May 11, 2009


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As requested by a reader here is the Pan de Sal recipe adapted from KULINARYA. The original recipe has very short rising periods both before shaping (30 minutes) and after (20 minutes) probably because it is warm and humid in the Philippines where the recipe was developed and tested. Please note that not all kitchens have the same temperatures and conditions. The recipe here is just a guide and you may need to adjust the rising periods and amount of flour. It took longer for my rolls to rise because my kitchen is always cool. For the first rising I let the dough sit in the oven with the light bulb on for about 30 minutes then turned it off until the dough has risen sufficiently, about 1 and a quarter hours total rising time. The second rising took about 50 minutes.

The sweetish rolls have soft tight crumbs and slightly crispy crust when reheated in the oven. I doubled the amount of salt which I think IMO is too little for the number of cups of bread flour. If you are using all-purpose flour, you might need 8 US cups, again adjust as needed.

Pan de Sal
2 teaspoons instant yeast
2 tablespoons lukewarm water
6 tablespoons sugar
1 kilo bread flour (about 7 1/3 US cups)
1 teaspoon salt
1½ cups warm water
6 tablespoons soft butter, Crisco, or extra light olive oil
1 cup very fine breadcrumbs
  • Dissolve yeast in lukewarm water. Add 1 teaspoon of sugar to the yeast mixture. Set aside.
  • Measure 1 cup of the flour, set aside to be used later for dusting.
  • In a large bowl (or standing mixer bowl), combine the remaining flour, salt, sugar, butter, and water. Add the yeast mixture and mix well. Knead the mixture into a smooth, elastic dough. Dust with the reserved flour as needed.
  • Transfer into a lightly greased bowl, cover with a plastic film, and let rise until doubled.
  • Remove dough from bowl and knead to remove bubbles. Shape into a 2-inch thick baton and roll on breadcrumbs.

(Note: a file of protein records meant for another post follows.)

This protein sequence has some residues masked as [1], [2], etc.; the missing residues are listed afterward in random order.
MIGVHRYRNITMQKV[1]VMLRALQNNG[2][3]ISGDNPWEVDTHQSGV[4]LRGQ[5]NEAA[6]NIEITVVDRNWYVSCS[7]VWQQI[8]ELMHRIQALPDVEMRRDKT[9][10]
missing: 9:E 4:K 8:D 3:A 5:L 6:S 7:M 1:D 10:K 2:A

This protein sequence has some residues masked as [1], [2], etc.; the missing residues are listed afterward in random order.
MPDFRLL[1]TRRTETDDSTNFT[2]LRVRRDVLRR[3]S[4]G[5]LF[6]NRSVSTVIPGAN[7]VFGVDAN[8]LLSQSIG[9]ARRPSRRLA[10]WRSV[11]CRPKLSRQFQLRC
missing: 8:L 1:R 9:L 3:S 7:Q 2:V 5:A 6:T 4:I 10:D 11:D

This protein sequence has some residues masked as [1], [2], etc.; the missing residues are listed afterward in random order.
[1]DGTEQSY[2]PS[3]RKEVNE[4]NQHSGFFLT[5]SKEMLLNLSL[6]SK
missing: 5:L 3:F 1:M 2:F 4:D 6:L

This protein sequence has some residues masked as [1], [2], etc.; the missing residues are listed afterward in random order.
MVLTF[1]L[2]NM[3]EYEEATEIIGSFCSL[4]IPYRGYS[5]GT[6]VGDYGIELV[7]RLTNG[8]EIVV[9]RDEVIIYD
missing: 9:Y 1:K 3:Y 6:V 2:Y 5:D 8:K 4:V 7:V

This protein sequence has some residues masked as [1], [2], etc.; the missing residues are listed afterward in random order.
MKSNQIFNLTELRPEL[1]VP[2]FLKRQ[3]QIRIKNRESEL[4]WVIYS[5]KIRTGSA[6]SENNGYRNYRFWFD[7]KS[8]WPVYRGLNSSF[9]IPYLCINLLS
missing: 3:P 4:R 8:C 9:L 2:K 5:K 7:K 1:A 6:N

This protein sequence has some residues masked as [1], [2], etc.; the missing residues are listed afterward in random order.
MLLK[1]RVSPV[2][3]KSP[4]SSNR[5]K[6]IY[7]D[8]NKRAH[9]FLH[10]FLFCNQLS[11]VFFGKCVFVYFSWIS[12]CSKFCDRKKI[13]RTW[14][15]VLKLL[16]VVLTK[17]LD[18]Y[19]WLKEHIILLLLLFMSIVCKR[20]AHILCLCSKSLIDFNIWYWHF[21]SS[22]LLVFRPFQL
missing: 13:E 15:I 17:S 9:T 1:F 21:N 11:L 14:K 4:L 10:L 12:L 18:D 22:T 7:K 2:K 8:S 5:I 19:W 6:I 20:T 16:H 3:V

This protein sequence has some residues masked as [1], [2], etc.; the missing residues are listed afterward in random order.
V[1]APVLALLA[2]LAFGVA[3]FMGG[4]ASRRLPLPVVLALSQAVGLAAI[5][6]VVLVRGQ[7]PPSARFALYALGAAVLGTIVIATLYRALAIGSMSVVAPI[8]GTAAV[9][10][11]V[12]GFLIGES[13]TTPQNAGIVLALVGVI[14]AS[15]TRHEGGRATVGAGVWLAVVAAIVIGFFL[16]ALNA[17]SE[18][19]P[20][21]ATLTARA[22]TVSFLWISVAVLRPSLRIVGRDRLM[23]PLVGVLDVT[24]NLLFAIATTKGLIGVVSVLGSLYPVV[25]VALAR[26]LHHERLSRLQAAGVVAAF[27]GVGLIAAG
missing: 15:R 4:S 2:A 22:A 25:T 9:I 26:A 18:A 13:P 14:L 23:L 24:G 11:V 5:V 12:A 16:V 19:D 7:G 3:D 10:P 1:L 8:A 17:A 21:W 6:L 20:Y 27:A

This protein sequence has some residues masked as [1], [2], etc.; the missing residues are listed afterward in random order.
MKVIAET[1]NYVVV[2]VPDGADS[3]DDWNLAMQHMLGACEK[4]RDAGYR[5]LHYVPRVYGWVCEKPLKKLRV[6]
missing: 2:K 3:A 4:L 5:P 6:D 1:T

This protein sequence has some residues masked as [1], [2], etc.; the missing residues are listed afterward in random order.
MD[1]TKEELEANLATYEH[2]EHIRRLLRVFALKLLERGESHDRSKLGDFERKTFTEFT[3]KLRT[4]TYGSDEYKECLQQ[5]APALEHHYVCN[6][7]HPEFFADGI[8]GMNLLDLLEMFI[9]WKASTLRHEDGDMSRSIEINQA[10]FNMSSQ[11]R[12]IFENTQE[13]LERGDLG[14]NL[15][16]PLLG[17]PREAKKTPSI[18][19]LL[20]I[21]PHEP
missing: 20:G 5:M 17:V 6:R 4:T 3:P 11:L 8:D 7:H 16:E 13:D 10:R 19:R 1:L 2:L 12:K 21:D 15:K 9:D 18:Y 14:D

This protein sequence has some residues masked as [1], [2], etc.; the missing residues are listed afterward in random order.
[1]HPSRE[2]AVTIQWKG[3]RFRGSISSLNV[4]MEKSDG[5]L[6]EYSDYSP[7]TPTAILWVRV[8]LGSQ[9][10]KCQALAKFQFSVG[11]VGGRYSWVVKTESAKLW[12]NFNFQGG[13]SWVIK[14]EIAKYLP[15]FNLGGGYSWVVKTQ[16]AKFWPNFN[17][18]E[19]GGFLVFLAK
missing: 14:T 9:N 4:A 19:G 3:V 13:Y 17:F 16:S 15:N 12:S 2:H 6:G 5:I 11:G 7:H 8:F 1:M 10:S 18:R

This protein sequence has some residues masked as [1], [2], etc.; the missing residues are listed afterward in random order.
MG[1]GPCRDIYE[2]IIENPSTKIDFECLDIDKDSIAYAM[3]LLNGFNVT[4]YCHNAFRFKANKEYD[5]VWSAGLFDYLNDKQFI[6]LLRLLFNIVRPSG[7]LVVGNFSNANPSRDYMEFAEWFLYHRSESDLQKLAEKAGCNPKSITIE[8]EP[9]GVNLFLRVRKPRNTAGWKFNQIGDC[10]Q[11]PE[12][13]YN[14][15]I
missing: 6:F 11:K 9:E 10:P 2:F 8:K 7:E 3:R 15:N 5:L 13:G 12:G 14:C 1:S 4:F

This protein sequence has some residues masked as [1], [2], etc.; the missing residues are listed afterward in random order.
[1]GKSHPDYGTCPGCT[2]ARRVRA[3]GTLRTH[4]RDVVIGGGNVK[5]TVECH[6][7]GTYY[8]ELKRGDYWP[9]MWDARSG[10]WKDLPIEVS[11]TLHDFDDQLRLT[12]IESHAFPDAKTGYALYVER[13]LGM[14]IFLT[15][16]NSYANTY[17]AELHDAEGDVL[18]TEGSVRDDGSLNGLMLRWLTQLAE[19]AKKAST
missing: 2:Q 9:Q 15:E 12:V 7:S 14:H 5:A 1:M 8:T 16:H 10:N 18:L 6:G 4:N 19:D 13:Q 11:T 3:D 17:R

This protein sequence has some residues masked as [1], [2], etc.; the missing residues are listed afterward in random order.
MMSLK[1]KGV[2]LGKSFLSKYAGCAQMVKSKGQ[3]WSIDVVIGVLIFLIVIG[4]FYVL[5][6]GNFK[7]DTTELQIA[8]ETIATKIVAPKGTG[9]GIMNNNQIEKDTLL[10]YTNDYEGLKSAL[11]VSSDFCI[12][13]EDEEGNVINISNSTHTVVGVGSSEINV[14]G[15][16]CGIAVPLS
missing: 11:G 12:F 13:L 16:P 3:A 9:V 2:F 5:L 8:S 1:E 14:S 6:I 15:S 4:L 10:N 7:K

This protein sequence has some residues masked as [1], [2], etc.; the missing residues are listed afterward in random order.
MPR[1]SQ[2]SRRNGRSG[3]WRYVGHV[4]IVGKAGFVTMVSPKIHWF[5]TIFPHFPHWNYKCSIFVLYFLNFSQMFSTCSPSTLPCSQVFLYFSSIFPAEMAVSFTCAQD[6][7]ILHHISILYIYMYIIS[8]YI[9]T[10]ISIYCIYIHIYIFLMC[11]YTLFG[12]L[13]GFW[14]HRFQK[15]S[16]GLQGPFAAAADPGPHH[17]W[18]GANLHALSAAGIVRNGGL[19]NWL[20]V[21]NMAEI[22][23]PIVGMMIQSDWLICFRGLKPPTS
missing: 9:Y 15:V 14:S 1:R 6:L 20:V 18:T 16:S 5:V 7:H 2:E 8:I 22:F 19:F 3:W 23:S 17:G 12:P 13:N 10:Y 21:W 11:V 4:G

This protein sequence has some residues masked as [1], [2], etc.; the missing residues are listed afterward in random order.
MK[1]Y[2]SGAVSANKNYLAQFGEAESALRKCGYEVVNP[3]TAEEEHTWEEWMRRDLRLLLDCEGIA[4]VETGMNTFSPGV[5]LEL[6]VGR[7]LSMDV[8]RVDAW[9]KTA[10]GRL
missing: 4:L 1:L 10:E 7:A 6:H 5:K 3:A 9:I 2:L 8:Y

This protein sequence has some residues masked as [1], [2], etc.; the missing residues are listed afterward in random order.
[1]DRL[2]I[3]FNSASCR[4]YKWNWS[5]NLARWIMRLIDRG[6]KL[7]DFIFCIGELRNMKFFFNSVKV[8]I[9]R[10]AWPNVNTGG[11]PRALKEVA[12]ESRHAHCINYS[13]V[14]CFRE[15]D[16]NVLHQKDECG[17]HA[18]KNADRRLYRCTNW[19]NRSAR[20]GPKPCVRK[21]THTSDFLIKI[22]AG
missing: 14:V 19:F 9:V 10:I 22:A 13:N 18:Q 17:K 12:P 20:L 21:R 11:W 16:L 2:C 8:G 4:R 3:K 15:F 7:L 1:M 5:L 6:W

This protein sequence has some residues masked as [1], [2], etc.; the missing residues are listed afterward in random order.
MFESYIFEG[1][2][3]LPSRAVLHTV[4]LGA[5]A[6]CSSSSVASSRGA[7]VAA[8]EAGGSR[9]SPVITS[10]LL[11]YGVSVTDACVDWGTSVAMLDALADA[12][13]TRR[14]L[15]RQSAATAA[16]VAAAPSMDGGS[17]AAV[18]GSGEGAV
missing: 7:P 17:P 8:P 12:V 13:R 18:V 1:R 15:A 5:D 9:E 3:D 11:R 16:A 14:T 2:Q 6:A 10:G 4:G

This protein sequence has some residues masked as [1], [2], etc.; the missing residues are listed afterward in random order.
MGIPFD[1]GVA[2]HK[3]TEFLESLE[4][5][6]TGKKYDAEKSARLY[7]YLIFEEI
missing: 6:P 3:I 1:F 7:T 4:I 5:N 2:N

• Using a dough cutter, cut the log into 1-inch thick slices, about 30 grams each. Place the dough, cut side up, 2 inches apart on baking pans lined with parchment. Sprinkle tops with breadcrumbs. Cover with plastic film and let rise for 40 minutes to 1 hour.
  • Bake in a preheated 350 degree F oven for 15 to 20 minutes or until light brown.

pan de sal filled with coconut jam, yummy

Here is my previous Pan de Sal post with recipes for both soft and crusty variations.


Sidney said...

A pinoy favorite !
I just eat them like additions... I don't need the extra jam (too sweet).

Ning said...

I am just learning to bake our own bread and this recipe just comes in handy! Thanks a lot! :)

What's Cookin Chicago said...

Mmm - nothing beats fresh hot pandesal!

Oggi said...

Sidney, I love sweet stuff.:)

Ning, you're welcome. And you can sub maybe a cup with whole wheat.

Joelen, yes and with kesong puti, pandesal is second to none.:)

Mirage said...

I MUST try this! I really love pan de sal and I miss them too.... :( thanks for sharing this, naku sana makagawa ako! Happy weekend Oggi! Looking forward to more of your bread adventures-- ano ng url nung bread blog mo?

Oggi said...

G, happy weekend too. I hope you blog about the pandesal.

joanne liezel said...

Thanks for this. I tried it and was sarap, sarap! Please take a look at my blog where I wrote a story about pan de sal. I really liked that you didn't suggest using a bread maker!

Oggi said...

Red Kitchen, I don't have a bread machine.:)

Belle Fille said...

Which do u prefer between crusty and soft? I wanted to make pandesal but theres just too many recipes and dont know which ones will turn out good. Id like one that has a soft crust. By the way i found this blog and he said he got the recipe from kulinarya. But i compared the recipe and yours and his are not the same. Please give me your thoughts. Thanks.

Oggi said...

Belle Fille, I like both soft and crusty depending on my mood and the filling. Try the soft first or this richer version with egg yolks and butter, Baliwag Pandesal

I haven't read Jun's pandesal recipe. The one I published here is almost true to the original. To the ingredients I added butter or olive oil as alternative to Crisco, and specified very fine breadcrumbs instead of just breadcrumbs. The procedure also is very true to the book's.

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